To borrow a phrase from DJ Khaled, once these leaders get national exposure, they tend to play themselves.

“Bannon’s like Darth Vader, but if Darth Vader died halfway through the first Star Wars movie,” Kamau says with a laugh. “People were like, ‘You should have torn [Spencer] a new asshole.’ But at the end of the day, it doesn’t mean that you actually did anything. It doesn’t enact anything. Nobody disappears after an epic clapback.”

He makes the astute observation that YouTube is chock-full of clips of progressives and conservatives debating. The same clip will be labeled under one title proclaiming the conservative “destroyed” the progressive. While right underneath it, the same clip bears a different title stating it was, in fact, the conversative who was “destroyed.” It’s a potent example of how the internet has eroded America’s ability to agree upon what we’re seeing.

But perhaps the internet just exacerbated a natural human tendency. In a 2014 study, Duke University researchers found that respondents would reject the validity of a problem if the solution went against their political beliefs.

When self-identifying Republicans believe addressing climate change will result in economic catastrophe, a majority reject the overwhelming science behind the phenomenon. But when they read about free markets being the solution, a slight majority supports the science. The trend also applied to liberals on issues like gun control.

So if most online dialogues are like professional ping-pong matches with each side just whaling shots at each other with loads of spin, Bell’s conversations feel more like backyard rallies at a Fourth of July party. The more relaxed tone may not be as engagingly combative as other cable news showdowns. But perhaps it might lead to more solutions that would convince disbelievers that problems exist.

These mostly arise during the panel segments of his show, where Bell maintains a clear perspective but also steps back and allows others to fill in the gaps to create a nearly all-encompassing worldview.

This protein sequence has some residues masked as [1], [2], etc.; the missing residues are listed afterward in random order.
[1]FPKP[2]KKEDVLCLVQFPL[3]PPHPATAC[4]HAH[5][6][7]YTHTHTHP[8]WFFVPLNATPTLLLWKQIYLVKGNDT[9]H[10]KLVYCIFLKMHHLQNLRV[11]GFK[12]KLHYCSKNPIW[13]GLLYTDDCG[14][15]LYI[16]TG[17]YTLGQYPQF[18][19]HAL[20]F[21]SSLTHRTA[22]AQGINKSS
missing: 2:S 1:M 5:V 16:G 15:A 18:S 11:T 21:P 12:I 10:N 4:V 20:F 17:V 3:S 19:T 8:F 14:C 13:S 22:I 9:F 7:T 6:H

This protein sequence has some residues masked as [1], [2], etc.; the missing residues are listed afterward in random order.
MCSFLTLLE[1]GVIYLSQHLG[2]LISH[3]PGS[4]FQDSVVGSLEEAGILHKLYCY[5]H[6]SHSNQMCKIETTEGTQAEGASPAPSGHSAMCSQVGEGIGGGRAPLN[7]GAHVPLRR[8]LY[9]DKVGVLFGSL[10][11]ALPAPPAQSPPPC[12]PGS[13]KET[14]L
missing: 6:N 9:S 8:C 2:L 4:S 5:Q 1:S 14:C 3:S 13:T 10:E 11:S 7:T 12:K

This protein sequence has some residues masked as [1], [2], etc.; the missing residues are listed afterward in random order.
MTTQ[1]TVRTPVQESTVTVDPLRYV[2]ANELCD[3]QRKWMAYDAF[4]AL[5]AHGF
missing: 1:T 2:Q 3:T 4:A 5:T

To this point, Bell prides himself that he’s been able to use his platform to elevate people from backgrounds and experts on issues that may fall outside of the typical fodder for cable news. By deferring to these other authorities, Bell not only broadens the discussion, but also broadens expectations of what type of people can occupy what roles in our society.

W. Kamau Bell’s multi-ethnic family factors heavily in his comedy and worldview.

“Our first two daughters were born during the era of Barack Obama,” Bell says. “They just sort of take it for granted in a way that me and my wife are not taking it for granted. Now our new daughter is going to be born as a Trump baby, and that makes representation super important because it lets you know what’s available to you.”

By way of example, he brings up his daughters’ favorite television program, Doc McStuffins, which features a black female doctor as the central character. “So our daughters just assume that black women are doctors,” he says while noting that although Hollywood has made strides in broadening representation, the industry is still lacking for other ethnic groups, sexual orientations and those with disabilities.

“Every year we celebrate some able-bodied person for playing a disabled person,” he says. “And meanwhile, there are disabled actors.”

Although Bell feels that we may have exaggerated the impact of speaking truth to power through comedy, it certainly does seem to open at least some people up to new ideas. People may prefer entertainment with which they philosophically agree, but they may also be willing to entertain new perspectives if it comes with a laugh.